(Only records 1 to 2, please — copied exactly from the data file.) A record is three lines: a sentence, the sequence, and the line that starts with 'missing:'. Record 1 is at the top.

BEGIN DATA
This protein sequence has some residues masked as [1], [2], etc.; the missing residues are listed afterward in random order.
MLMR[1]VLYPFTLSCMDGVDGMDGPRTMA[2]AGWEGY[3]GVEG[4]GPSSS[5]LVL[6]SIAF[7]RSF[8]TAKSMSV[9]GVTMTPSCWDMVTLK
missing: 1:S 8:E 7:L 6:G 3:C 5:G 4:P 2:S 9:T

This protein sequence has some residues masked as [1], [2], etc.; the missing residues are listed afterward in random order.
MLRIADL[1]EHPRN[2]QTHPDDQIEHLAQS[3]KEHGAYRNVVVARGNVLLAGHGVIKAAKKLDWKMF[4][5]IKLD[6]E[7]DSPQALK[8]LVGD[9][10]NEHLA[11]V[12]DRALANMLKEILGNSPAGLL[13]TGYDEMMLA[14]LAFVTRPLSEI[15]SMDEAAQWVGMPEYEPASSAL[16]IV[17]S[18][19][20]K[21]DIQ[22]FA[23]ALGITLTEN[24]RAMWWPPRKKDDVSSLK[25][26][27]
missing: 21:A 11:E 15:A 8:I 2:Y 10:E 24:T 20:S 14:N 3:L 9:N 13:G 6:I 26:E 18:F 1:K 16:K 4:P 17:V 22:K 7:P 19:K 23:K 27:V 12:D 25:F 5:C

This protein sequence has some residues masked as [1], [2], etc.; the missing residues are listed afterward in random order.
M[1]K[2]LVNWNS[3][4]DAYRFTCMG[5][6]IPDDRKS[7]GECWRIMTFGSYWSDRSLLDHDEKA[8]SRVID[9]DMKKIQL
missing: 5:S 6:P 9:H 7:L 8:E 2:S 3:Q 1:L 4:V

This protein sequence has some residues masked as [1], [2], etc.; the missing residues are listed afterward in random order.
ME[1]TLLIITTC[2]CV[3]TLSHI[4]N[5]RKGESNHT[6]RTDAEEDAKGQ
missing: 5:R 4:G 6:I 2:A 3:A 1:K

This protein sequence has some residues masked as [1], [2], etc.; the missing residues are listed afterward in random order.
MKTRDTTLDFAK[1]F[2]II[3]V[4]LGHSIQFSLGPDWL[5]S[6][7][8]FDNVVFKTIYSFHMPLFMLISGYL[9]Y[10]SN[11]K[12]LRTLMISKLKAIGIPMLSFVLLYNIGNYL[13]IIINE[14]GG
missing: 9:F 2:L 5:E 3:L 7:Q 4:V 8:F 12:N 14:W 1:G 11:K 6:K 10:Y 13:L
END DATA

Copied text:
This protein sequence has some residues masked as [1], [2], etc.; the missing residues are listed afterward in random order.
MLMR[1]VLYPFTLSCMDGVDGMDGPRTMA[2]AGWEGY[3]GVEG[4]GPSSS[5]LVL[6]SIAF[7]RSF[8]TAKSMSV[9]GVTMTPSCWDMVTLK
missing: 1:S 8:E 7:L 6:G 3:C 5:G 4:P 2:S 9:T

This protein sequence has some residues masked as [1], [2], etc.; the missing residues are listed afterward in random order.
MLRIADL[1]EHPRN[2]QTHPDDQIEHLAQS[3]KEHGAYRNVVVARGNVLLAGHGVIKAAKKLDWKMF[4][5]IKLD[6]E[7]DSPQALK[8]LVGD[9][10]NEHLA[11]V[12]DRALANMLKEILGNSPAGLL[13]TGYDEMMLA[14]LAFVTRPLSEI[15]SMDEAAQWVGMPEYEPASSAL[16]IV[17]S[18][19][20]K[21]DIQ[22]FA[23]ALGITLTEN[24]RAMWWPPRKKDDVSSLK[25][26][27]
missing: 21:A 11:E 15:A 8:I 2:Y 10:E 24:T 20:S 14:N 3:L 9:N 13:G 6:I 26:E 18:F 1:K 16:K 4:P 17:V 22:K 7:P 19:K 23:K 27:V 12:D 25:F 5:C